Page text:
Saturday, July 27, 2013

Always, Upstream

What I have learned this past week:

1.Truth is not delivered in a linear narrative. 2. In life, there are few(if any) reliable narrators. 3. Critical thinking skills are a must. 4. I have seen a glimpse of the lives of the parents of the children I teach. 5. What I had suspected was confirmed.  I have always thought I understood the cycle of poverty and have dedicated many years to the education of all children (urban, suburban, rural) at risk, gifted and talented, and everything in between.  However, after this week, I have witnessed something that makes me all the more determined.

Education is power.  With every child reached, we have a chance to break the cycle.  I really think that we should  engage the parents of these children to participate.  Perhaps this will be their opportunity to gain the education they missed earlier.  The education could be mutual.  I wonder if we could turn our schools into safe havens, where we all could have the hours to engage in wonder and be creative in our learning together. 

 In my years as a teaching artist, I have had many sessions where there was joy in the classroom.  Children, who felt challenged by writing skills, were able to find their way into my writing strategies and  literally "took off"~ Their writing expressed all that they knew and were able to reflect on "saying it."  They were anxious to read aloud.  They wanted  me to give them "thumbs up" which I did; and truthfully, most of this writing was so honest, so poignant, so-take-your-breath-away that my collaboration with teachers  made all of us (children, teachers) feel like time held still and we were all for each other.  We witnessed change.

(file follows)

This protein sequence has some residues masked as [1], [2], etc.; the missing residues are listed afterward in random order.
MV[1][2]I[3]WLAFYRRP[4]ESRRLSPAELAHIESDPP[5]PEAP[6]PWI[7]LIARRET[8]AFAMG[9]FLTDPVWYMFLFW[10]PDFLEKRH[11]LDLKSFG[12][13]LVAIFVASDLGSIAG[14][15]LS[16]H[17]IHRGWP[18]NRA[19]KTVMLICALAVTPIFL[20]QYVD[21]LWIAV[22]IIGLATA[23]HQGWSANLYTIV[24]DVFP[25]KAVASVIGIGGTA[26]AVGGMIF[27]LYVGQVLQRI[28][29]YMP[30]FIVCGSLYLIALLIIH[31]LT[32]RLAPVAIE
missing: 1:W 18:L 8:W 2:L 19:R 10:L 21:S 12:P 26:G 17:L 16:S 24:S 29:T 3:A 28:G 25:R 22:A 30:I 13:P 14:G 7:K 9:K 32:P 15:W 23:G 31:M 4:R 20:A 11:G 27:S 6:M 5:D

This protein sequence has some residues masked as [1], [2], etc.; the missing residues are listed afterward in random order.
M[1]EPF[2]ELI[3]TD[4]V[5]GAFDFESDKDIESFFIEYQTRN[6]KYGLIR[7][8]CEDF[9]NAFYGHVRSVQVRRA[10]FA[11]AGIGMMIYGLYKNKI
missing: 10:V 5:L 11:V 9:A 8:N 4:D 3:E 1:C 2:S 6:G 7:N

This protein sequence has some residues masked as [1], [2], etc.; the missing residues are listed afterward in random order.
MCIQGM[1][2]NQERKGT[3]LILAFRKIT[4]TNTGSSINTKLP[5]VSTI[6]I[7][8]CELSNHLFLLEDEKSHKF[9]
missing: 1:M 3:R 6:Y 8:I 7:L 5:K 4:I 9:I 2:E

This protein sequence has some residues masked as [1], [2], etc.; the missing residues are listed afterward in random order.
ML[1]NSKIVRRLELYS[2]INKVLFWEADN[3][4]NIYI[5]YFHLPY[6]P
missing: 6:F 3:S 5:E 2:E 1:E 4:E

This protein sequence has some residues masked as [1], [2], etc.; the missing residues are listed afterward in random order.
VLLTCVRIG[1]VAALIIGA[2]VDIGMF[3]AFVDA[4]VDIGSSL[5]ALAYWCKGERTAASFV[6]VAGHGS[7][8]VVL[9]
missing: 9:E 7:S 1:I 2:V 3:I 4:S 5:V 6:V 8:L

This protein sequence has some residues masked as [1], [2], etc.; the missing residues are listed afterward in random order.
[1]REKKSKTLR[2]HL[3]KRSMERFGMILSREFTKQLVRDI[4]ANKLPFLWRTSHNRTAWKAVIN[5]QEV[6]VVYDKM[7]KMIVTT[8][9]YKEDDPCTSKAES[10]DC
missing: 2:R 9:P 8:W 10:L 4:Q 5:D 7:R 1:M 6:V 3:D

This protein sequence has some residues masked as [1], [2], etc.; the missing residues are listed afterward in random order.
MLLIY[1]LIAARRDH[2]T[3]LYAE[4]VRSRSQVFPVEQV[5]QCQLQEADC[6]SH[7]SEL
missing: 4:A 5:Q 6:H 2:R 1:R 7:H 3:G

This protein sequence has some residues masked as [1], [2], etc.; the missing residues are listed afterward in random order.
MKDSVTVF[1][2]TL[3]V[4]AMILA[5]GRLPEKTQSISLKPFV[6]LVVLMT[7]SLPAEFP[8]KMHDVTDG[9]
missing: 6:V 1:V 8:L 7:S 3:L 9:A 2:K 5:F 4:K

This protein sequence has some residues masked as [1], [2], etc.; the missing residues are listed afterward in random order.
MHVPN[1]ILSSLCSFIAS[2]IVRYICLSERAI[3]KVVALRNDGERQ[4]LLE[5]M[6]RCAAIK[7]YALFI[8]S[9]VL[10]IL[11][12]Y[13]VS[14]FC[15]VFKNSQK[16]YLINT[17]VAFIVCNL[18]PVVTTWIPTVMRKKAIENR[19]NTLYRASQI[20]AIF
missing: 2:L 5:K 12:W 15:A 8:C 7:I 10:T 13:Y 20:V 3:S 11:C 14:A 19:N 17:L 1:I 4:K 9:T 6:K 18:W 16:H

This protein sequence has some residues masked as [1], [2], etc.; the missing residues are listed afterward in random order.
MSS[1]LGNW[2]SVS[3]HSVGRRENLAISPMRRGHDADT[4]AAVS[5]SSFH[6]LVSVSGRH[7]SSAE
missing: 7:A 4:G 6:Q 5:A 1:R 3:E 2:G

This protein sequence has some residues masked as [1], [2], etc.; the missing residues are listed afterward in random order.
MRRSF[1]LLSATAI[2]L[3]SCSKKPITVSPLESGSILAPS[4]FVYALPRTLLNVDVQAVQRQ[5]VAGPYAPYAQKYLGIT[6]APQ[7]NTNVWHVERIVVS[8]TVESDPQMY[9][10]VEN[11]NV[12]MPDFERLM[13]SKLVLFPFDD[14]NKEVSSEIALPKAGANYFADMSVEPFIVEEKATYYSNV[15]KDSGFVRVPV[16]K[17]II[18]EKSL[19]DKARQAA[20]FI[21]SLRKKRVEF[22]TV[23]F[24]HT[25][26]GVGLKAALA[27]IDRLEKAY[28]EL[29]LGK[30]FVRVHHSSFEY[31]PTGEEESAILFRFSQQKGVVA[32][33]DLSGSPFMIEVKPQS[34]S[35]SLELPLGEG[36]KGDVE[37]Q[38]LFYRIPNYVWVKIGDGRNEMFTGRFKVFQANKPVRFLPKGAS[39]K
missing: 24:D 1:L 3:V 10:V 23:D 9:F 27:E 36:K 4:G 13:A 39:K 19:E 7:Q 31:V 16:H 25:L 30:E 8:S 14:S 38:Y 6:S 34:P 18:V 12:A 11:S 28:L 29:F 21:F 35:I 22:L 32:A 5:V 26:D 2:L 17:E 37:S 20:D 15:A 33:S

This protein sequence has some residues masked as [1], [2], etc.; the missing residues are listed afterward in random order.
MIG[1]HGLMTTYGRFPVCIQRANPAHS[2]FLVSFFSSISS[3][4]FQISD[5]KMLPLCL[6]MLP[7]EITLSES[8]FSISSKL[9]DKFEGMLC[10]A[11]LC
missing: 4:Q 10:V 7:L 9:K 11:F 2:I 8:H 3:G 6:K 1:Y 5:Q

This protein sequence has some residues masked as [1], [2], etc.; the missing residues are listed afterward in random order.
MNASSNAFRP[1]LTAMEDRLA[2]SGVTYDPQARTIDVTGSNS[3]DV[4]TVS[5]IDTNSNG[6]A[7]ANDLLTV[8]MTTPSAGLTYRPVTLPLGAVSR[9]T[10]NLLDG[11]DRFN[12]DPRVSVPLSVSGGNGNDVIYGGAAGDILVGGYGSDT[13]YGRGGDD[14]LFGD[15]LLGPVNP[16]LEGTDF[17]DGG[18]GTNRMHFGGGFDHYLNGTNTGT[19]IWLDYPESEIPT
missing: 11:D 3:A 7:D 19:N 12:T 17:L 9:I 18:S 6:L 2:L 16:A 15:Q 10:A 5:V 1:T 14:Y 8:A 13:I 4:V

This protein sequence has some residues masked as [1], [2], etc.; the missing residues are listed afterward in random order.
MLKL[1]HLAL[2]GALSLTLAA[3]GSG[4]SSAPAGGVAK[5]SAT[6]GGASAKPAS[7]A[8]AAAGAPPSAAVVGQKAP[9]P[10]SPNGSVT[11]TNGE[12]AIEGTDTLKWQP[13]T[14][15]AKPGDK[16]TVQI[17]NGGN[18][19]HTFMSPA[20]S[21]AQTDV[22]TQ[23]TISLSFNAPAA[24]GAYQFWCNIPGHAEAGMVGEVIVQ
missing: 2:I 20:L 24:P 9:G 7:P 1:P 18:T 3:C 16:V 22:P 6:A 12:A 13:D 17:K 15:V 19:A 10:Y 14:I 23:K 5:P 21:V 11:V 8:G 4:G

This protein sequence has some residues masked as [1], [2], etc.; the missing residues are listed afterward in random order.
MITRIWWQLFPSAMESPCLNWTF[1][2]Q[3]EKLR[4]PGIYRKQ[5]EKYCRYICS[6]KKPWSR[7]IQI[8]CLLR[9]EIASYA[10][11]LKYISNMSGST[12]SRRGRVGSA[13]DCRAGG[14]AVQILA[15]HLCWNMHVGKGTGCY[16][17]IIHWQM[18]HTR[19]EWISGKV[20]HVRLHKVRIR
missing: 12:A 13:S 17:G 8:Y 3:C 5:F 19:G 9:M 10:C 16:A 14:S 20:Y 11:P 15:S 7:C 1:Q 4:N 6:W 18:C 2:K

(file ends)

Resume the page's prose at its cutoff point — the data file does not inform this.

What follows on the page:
This year, I'm going to have an opportunity to participate in programs that will make a difference, as they always have made a difference, but this year will be different.

I think my experience this past week was the missing piece of my understanding of what is truly going on. 

I  had a double dose of this reality.  I found the truth.

Tuesday, July 16, 2013

If Weeds Were Currency, I'd Be Rich . . .

Mindful Quote of the Day:

“The present moment is filled with joy and happiness. If you are attentive, you will see it. (21)”
Thich Nhat Hanh, Peace Is Every Step: The Path of Mindfulness in Everyday Life

Photo by K.Iuppa. Brigid's Yoga Session in the Lake

 So far, this week has been hot and steamy.  Getting up early to work in the gardens before the blistering heat hits its highest mark.  Yesterday finished weeding the South garden.  This morning aiming to work in the North garden.  I made another batch of red raspberry jam in the cool of the morning.  Our farmhouse does not have air-conditioning, so we have to shut it up tight before the day advances. There is a significant difference of temperature. But when it get this hot, it's best to find a cool place to sit and read.

I've been trying to get a lot of work done. Slow but sure.   On the writing front, I have nearly finished a section of my novella that's approx 6000 words, which is an accomplishment for me.  I started this novella last summer.  Hopefully, by end of August, I will have more done.  We'll see.


Saturday, July 6, 2013

Summer's time . . .

 Image: Wikipedia (Share Only).

How quickly sand passes through the hourglass. I wish, I wish, I wish  seems to be my mantra.  I need about 12 more hours in each day.  I need more energy.  This rainy weather has slowed our growing season.  Spent several hours yesterday weeding.  Glad to get in there. Carrots are looking good.  Growing tall  and lush, along with our lettuces and herbs.  Beans are jumping out of the ground.  Squash, which will feed two nations, has many flowers (they all come at once).Something attacked my eggplant, but the new center leaves look okay. We'll see.  Our replanting seems to be steady.  I can't believe how much rain we've had and it's muggy.  It feels tropical.  The god given tomatoes are growing fast.  Actually catching up to our first plantings.  We have tomatoes on the vines now and peppers too. Going to spend some time out there weeding today too. I just hope we have a decent harvest, especially for my sister's birthday in August.